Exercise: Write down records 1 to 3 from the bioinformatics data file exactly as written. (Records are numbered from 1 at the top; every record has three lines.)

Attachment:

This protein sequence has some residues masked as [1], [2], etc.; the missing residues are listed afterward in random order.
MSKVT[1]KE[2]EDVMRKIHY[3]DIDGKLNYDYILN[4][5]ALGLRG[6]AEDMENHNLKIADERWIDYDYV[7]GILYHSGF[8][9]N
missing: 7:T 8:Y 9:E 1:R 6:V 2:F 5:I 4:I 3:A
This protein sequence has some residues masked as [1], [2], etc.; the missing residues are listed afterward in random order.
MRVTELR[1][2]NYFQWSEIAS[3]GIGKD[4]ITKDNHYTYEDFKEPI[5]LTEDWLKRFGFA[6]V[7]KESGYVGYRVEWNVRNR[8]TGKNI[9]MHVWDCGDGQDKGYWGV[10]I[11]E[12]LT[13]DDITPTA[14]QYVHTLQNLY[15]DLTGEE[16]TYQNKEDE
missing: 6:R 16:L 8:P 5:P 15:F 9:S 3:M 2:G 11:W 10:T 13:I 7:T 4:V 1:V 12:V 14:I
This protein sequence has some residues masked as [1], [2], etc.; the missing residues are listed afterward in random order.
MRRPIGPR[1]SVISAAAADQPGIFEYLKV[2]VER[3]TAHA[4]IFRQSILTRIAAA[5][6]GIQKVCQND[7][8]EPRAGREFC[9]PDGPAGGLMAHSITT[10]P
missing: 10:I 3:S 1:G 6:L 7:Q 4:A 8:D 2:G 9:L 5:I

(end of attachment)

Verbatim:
This protein sequence has some residues masked as [1], [2], etc.; the missing residues are listed afterward in random order.
MSKVT[1]KE[2]EDVMRKIHY[3]DIDGKLNYDYILN[4][5]ALGLRG[6]AEDMENHNLKIADERWIDYDYV[7]GILYHSGF[8][9]N
missing: 7:T 8:Y 9:E 1:R 6:V 2:F 5:I 4:I 3:A
This protein sequence has some residues masked as [1], [2], etc.; the missing residues are listed afterward in random order.
MRVTELR[1][2]NYFQWSEIAS[3]GIGKD[4]ITKDNHYTYEDFKEPI[5]LTEDWLKRFGFA[6]V[7]KESGYVGYRVEWNVRNR[8]TGKNI[9]MHVWDCGDGQDKGYWGV[10]I[11]E[12]LT[13]DDITPTA[14]QYVHTLQNLY[15]DLTGEE[16]TYQNKEDE
missing: 6:R 16:L 8:P 5:P 15:F 9:S 3:M 2:G 11:W 10:T 13:I 7:T 4:V 1:V 12:V 14:I
This protein sequence has some residues masked as [1], [2], etc.; the missing residues are listed afterward in random order.
MRRPIGPR[1]SVISAAAADQPGIFEYLKV[2]VER[3]TAHA[4]IFRQSILTRIAAA[5][6]GIQKVCQND[7][8]EPRAGREFC[9]PDGPAGGLMAHSITT[10]P
missing: 10:I 3:S 1:G 6:L 7:Q 4:A 8:D 2:G 9:L 5:I